However, something in the last quarter of the book shifts dramatically: after we arrive to these shores and meet freedom face to face for the first time, after we taste success unparalleled, after we gain acceptance in the modern secular world, instead of continuing as he had started, he sees our history change, where no more is the Torah, philosophy, religion, faith, brilliance the centre of our reality, no, no, it is not the Brisker method or how Halachah dealt with Medical Ethics, it is not the Gedolim of Mizrachi’s view vs. the Chareidi world, our history in Mr. Johnson’s eyes, is solely about Albert Einstein, Golda Meir and Sid Ceaser –all of whom should and must be discussed in great detail (well, perhaps not the last), but not at the expense of completely and totally ignoring, even shunning, how the history Mr. Johnson so beautify articulated and woven thus far was carried over to these shores and continues in B.M.G., Y.U., Mir and others, and how magnificent philosophical debates by amazing scholars continues on.


 It is as if all that he had chosen to focus on and confessed his admiration to, their brilliance and importance, simply vanished or became no longer interesting in the face of Hollywood and Harvard’s acceptance of Jews.




The child wants to know what we want to know: why are you performing the actions that caused the Exodus and not celebrate and focus on the Exodus itself?

מה העבודה הזאת לכם

What is this action to you, to us, we need not the redemption through this act. This medication is no longer relevant.


As the Pasuk teaches, we answer that we indeed are not celebrating the Exodus, rather we celebrate that we earned the Exodus: “You shall say (to these children) ‘It is a Pesach feast offering to G-d, who skipped over the houses of the children of Israel in Egypt when he smote the Egyptians, but he saved our houses (in that merit)’, and the people bowed….”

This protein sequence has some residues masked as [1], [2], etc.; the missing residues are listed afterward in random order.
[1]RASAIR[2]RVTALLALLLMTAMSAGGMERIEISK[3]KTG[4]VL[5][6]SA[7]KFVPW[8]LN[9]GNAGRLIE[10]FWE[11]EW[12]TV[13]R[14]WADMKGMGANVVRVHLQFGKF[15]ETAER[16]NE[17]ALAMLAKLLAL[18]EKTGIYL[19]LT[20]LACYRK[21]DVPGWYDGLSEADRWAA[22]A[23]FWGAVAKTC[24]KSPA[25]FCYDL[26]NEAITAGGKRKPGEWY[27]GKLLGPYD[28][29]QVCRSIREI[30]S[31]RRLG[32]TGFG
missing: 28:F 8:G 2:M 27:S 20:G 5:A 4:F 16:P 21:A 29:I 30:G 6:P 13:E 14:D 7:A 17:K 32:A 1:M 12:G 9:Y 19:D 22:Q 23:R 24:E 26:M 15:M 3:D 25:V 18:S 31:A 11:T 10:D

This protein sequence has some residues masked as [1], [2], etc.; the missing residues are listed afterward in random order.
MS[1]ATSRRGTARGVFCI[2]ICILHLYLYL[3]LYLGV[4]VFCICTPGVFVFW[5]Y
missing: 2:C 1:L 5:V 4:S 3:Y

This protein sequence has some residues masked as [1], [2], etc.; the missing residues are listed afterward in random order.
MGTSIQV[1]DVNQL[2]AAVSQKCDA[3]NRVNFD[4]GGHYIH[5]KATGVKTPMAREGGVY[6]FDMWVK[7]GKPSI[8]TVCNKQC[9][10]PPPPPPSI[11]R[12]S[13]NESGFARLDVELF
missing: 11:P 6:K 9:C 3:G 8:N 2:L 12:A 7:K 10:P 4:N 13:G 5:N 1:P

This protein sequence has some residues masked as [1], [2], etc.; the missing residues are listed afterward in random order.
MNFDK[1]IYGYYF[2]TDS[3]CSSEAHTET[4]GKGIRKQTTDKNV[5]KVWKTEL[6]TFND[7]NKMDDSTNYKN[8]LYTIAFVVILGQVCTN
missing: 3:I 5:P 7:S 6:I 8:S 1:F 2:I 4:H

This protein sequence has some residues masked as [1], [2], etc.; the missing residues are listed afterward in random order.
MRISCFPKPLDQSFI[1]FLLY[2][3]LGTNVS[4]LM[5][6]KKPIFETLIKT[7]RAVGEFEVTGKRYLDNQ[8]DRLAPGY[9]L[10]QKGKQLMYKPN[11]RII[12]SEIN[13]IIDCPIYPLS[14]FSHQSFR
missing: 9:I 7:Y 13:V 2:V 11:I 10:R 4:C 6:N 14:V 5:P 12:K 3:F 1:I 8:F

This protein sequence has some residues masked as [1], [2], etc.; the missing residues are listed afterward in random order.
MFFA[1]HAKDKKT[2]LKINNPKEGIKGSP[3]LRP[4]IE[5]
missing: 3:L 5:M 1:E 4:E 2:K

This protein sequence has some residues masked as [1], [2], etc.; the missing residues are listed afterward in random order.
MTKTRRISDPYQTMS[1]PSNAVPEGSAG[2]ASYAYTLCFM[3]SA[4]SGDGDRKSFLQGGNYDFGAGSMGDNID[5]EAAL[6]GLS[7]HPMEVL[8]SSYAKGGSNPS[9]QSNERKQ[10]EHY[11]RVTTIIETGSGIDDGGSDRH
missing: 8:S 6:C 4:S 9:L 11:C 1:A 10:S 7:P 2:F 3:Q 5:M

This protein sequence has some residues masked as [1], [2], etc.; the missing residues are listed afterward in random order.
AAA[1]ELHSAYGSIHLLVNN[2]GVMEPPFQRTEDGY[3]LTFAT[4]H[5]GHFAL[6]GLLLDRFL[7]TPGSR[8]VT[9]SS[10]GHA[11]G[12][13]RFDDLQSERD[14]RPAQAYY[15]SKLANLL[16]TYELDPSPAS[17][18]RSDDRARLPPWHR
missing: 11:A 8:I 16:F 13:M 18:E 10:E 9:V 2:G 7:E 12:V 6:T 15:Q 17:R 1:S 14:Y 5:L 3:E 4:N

Pesach is different than all other nights: we do not celebrate that we left, rather we remember, why and how we left. Indeed this may answer the famous question of R’ Chaim (that we based our Shabbos Hagodel Drasha on several years ago) asking why is Pesach night different then all others when we need to recall the exodus – Pesach night is different for we do not recall that we left rather how and in what merit did we leave.


We perform every year the actions in whose merit we were saved to remind ourselves that even that which is not tangible, what does not exist in the physical world, has its place in our reality.


This had to be taught to Bnei Yisroel now so they too could be aware of what precisely was happening and what they were doing and why: yes G-d’s benevolence is real but it is our actions that will be the catalyst –upon hearing this answer they bowed in gratitude to a faith and a G-d who sees the unseen and translates the physically indefinable into the spiritual importance.


Pesach, as opposed to Sinai and the Annai HaKovad, was not about the benefits of the here and now; the Exodus itself was meaningless on a religious level. It was about where we are going. The eventual conquering of Israel too was a celebration of the moment we earned Israel. Parshas Bo.



Rabbi Shmuel Berenbaum as a young boy walked into the Beis Medrash and never left. As the New York Times put it, he never repeated himself because there was always something new for him to teach. He never looked for leadership roles, never sat on committees, never ran organizations. Yes, without leaders we will wither on the vine, without the necessary role we must and do play in the “real” world we shall falter. However, what we must never forget, and what his life reminds us of, is that that which can not be seen, the Mitzvah, the deed whose chain reaction is not visible to the naked eye, is a critical element to our survival.


We need our fighters on the battle field, our politicians in office, and we need our Talmidie Chachamim who do nothing but study.


Let us embrace our roles and honor the roles of others.

Daf Yomi takes place nightly at the Young Israel of Greater Buffalo, 105 Maple Road, after the evening services. For complete schedule call 634-0212 or visit their web site at